How does one eliminate plastic shopping bags without inconveniencing consumers?
Peter Garrett, Midnight Oil frontman and current Minister for the Environment, Heritage and the Arts has the idea that shopping-bags are evil – entirely correct – but that, while they need to be removed, taxation and regulation are bad ideas:
Mr Garrett is working with state governments to formulate a strategy for weaning the country off plastic bags. It uses 4 billion a year, and Mr Garrett said they were having a serious impact on coastal and marine environments.
Banning the bags outright or imposing a levy on them were among proposals being considered, but Mr Garrett said he was conscious of passing costs on.
“We certainly don’t want to disadvantage the consumer, and I don’t believe in any way that any measure that will be brought forward will do that,” he said.
Mr Garrett said biodegradable plastic bags were not the answer, with some taking as long as 1000 years to completely break down.
Should be very interesting indeed. A levy would seem to be the optimal solution: plastic bags cause damage to the environment, damage that costs (a) money, to repair, and (b) not-money, as our environment disappears under the weight of our own waste. The solution? Add that cost to the price of a shopping bag (meaning charge money for them). Consumers cause the damage, consumers get to pay the compensation for that damage.
Thus, the Pigovian tax: add the social cost to the private cost of plastic bags. The market receives price signals based upon the negative externality and fewer bags being consumed. Yes, this causes inconvenience to consumers – why should they pay for the damage their behaviour causes?
The usual alternative is the likes of a ban: simple, efficient, either popular or not. Pass a law that forbids the things being in supermarkets. I actually rather favour this one. Like taking a band-aid ™ off, one may as well just rip it off. Have shopping bags one month and then nothing the next. People who forget to bring bags can purchase cloth ones – they really aren’t that expensive (and usually hold quite a bit).
But I’m hippie scum, utterly without sympathy for non-hippie scum like me (and, believe me, I use my share of plastic bags. Then end up garbage bags, and they end up in land-fill. I also use my fair share of cloth shopping bags – I just don’t always remember, or I shop while I’m out.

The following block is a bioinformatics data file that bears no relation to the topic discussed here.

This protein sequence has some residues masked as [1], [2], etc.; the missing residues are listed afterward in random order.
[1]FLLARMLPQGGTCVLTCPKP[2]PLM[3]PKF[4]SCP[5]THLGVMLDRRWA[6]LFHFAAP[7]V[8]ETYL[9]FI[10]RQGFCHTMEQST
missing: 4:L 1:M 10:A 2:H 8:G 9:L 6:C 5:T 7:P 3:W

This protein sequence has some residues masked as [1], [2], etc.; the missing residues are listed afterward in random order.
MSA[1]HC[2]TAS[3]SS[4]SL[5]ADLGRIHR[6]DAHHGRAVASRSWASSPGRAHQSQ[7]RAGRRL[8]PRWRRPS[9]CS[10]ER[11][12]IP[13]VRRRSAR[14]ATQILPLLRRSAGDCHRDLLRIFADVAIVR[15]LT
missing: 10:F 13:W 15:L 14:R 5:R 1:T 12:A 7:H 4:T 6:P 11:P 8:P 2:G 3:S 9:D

Anyway, this too would inconvenience consumers. In fact, given that consumers are getting these basically for free, anything that isn’t this way of doing things is likely to be inconvenient. This is what makes Garrett’s statement so interesting.
My guess is that they will come up with something geared towards voluntary conversion by stores, hopefully big-box retailers first. I would like to see them push the system that I saw Sainsbury’s use, when I was there. Several different types of bags for use/sale, and a rebate if you brought your own.
Unless the government intends to use the levy-money to repair environmental damage (making the levy a Coasian solution), the tax is not a good idea: it’d be unpopular, and the effect on the number of plastic bags used is more likely than not to be both small and short-lived. Customers will end up adding the cost in to their expected cost of a shopping trip.
Stores, however, should be encouraged to levy their own goods, on a weighted basis, and use that money to fund re-usable cloth bags. Those can be free for customers, and you receive a discount equal to the estimated cost-increase when you bring your own bag (either theirs or someone else’s). Yes, goods would be more expensive – but probably not by much. Think about how much a single, $1, $1.50 cloth bag will hold: add $1 to the cost of all the groceries inside, and it’s a fairly small change. At that level of the customer’s budget, their consumption will not be very responsive at all to the increase, meaning inefficiency (deadweight loss, excess burden) will also be acceptably low.
Does this inconvenience shoppers? A bit, sure – bear in mind, though, that, by bringing bags with them, they can erase that cost completely (on average). Given that we’re all, currently, choking off the environment with our toxic plastic bags, that hardly seems too inconvenient for mature economies to handle. The alternative is for the government to underwrite the cost of cloth bags – but that means taxing all of us. Moreover, it means the market can’t clear properly (e.g. by taking your own bags to the supermarket) because the price signals are all out of whack, moreso even than before.
In any event, if the government intends non-intervention to be their solution, they have few enough options thereafter. The market for plastic bags got to this point without intervention, so it stands to reason that non-intervention will leave it at this point, over the long-term.